Have a quick google on ‘healthy’ eating and you’ll likely find unlimited amounts of scaremongering and misinformation. The beginning of my career as a personal trainer, I got overwhelmed and had no idea what to believe. I fell into the trap of many nutrition dogmas, such as eating 6-8 meals will speed up your metabolism, we should all eat like a caveman, carbohydrates are evil and even at one point I swapped my beloved white rice for brown because it’s my ‘job’ to (mis)represent a healthy lifestyle.
Over the years my mission as a health and fitness coach is to make sure I provide solid based evi- dence to allow readers to learn and make sensible choices for themselves. Like many successful entrepreneurs, I only work with my strengths and outsource the rest, such as research reading to avoid pitfall on nonsense claims.
Boiled rice, fried rice, sticky rice, rice noodles, rice cakes, congee, rice soup, rice flour, rice wine, and never ending like counting a bag of grains.
“To the people of Asia, rice is not just food but a way of life.”
Now for the million dollar question.
Should we swap white rice for brown to benefit our health?
Many of us know that brown rice contains more fibre and have less of an immediate impact on blood sugar. However, the differences are surprisingly moderate it’s almost irrelevant; especially if we’re looking at it from a health and body composition point of view.
Unrefined brown rice does contain greater mineral content (manganese, selenium, copper, mag- nesium) but does not assume the body will absorb in greater amounts. This is due to the contain- ing phytic acid in brown rice which binds otherwise useful minerals and prevents their absorption.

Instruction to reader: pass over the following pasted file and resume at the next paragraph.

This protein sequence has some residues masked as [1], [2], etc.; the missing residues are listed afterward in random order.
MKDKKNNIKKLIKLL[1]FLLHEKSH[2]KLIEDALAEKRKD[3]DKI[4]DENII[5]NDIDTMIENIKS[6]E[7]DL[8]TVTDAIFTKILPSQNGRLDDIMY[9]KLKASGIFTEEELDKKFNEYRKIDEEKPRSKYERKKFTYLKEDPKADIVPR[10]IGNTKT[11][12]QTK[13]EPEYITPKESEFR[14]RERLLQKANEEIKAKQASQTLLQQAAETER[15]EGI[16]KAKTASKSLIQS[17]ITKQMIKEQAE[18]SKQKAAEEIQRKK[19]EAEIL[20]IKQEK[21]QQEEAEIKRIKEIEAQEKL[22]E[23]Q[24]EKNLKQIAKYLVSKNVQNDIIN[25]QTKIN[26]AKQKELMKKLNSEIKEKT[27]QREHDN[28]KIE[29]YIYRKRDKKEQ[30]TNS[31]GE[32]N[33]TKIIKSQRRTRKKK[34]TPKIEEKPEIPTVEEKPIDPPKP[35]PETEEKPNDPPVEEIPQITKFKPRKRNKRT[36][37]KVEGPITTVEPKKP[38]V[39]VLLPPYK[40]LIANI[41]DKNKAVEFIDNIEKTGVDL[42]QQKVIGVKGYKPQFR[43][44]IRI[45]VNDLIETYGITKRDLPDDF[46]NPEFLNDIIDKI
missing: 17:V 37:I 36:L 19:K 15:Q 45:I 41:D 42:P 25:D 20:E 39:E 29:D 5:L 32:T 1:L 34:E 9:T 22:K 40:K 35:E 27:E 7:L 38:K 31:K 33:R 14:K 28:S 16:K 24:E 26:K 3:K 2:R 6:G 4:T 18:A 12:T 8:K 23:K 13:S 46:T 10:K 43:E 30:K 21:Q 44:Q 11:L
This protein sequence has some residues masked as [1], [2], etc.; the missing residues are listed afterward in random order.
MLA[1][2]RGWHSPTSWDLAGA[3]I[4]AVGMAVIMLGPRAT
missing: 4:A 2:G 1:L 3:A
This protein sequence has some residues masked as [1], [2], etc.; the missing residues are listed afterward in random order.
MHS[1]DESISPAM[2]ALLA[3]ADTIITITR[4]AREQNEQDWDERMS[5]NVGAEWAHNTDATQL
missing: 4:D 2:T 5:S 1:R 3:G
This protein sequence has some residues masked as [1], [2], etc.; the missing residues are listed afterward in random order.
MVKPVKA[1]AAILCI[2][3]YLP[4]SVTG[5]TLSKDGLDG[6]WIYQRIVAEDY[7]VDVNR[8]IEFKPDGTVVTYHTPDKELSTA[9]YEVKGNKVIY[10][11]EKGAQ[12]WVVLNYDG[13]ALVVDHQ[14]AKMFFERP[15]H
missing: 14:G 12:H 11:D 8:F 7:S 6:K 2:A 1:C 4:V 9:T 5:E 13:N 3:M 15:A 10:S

One last point I would like to briefly mention is the concern of the glycemic index (GI) since white rice is considered high (blood sugar) according to the chart. The value is measured by only con- suming a carbohydrate source after an overnight fast. So eating white rice first thing in the morning will give us an accurate reading; but in a realistic scenario, it’s unlikely that would be the case without including some sources of protein, fat and fibre like in a typical complete meal.!
The bottom line;
Brown rice isn’t so much greater nor is white rice evil. It should start from personal preference. ! So I eat white rice for the taste and the bunch of nutrients are from a medium rare 8oz sirloin steak served with roasted buttery vegetables as an example. If you prefer brown rice and worried about the phytic acid, there are ways to get around it such as overnight soaking and fermentation. Mod- eration is really the key so enjoy whichever one you prefer.
Disclaimer: Rice is fine for most people, but I wouldn’t recommend if you suffer with blood sugar issues (diabetes) or an auto immune disorder without seeking professional advice.